Proportional Representation: House of Commons — [Mr Nigel Evans in the Chair]

Part of the debate – in Westminster Hall at 5:01 pm on 23rd April 2019.

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Photo of Justin Madders Justin Madders Labour, Ellesmere Port and Neston 5:01 pm, 23rd April 2019

It is a pleasure to serve under your chairmanship, Mr Evans. I start from the point of view that our electoral system is not one that I could, hand on heart, say is democratic perfection. It is clear that our winner-takes-all format means that millions of people feel that their vote does not count, and of course there is the unquantifiable number of people who vote for something other than their first choice because they see the vote in their area as a choice between the lesser of two evils, rather than as a positive vote for the party that they want to support. Proclaiming that I have won an election because I am the lesser of two evils has not yet made it into any of my acceptance speeches, but I have been called a lot worse, particularly recently.

As politics in this country is in crisis, it is not surprising that the news that a comedian has won the Ukrainian elections has been met by comments in this country that we had beaten them to it. Such is the contempt that people feel for us all now that it would not surprise me to see, if we had an election soon, more than a few of us being replaced by unlikely candidates: having no previous political experience is definitely a selling point right now. What I am talking about is not just a new name for old faces, but a new type of politician, an anti-politics politician, the likes of whom we have seen springing up all over the world in recent years.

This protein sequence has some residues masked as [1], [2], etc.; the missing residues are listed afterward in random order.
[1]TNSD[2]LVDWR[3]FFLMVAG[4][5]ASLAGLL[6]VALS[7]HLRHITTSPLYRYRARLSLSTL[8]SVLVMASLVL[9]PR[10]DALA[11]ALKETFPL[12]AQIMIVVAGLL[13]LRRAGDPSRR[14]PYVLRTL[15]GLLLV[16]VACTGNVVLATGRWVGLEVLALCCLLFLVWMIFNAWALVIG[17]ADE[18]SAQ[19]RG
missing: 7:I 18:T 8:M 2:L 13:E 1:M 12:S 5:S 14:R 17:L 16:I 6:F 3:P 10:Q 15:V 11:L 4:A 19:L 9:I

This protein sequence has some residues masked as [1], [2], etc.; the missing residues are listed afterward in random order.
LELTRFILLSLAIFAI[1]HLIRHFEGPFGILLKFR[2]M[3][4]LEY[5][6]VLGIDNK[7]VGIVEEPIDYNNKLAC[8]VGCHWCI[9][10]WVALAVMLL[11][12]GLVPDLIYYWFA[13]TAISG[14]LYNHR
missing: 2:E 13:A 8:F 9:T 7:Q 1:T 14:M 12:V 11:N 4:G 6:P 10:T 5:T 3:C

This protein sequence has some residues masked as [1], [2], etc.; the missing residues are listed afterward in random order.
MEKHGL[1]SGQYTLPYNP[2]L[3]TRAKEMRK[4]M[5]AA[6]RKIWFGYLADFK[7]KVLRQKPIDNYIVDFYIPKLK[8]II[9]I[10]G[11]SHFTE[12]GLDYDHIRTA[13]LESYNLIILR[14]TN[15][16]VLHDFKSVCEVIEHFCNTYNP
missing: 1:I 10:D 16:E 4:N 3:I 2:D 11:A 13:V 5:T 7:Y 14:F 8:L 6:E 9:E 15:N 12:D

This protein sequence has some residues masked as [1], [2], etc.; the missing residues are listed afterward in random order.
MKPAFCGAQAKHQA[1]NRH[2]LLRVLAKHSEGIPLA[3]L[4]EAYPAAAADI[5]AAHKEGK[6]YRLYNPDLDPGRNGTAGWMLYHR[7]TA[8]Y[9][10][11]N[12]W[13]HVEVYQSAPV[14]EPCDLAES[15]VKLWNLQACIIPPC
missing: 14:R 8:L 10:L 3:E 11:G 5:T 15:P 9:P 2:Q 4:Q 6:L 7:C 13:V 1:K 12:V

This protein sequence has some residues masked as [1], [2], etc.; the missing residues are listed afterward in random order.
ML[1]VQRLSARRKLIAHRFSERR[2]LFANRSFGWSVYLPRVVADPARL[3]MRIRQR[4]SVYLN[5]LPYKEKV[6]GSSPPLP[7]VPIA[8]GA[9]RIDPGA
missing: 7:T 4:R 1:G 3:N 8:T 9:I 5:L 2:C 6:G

It is evident at every election that millions of votes end up counting for nothing and some votes, depending on where they are, can literally be worth their weight in gold, so I want reform of the current system. However, I am sceptical about constitutional changes coming forward from the existing set of politicians, because there is almost always going to be some element of political calculation with such proposals.

Let us take the 2011 AV referendum. I voted in that referendum to change the system, but I was under no illusions: the only reason why it came forward was that it was politically expedient for the Conservatives and the Liberal Democrats at the time to hold a referendum to keep the coalition agreement going. I appreciate that AV is not the purest form of PR and that it is possible that in landslide years it can exaggerate the winning party’s dominance even more, but at least in that set-up everyone should be able to vote for their preferred choice, at least in the first instance.

However, the real attraction of AV for me is the retention of the constituency link. I believe that the best element of our current system is that each Member has to answer to his or her constituents at every election and that there is no hiding place for the decisions that they take. PR systems and lists remove that vital link and can lead to a lack of direct accountability between voters and those who represent them.

I wonder whether the 2016 referendum result would have been different if MEPs had individual constituencies to represent. Obviously, the factors behind that vote were many, and it would probably be stretching things too far to say that the outcome would have been different, but it is clear that one reason why leave won was that people did not think that the European Parliament was representing their interests. The lack of an identifiable local representative was part of that.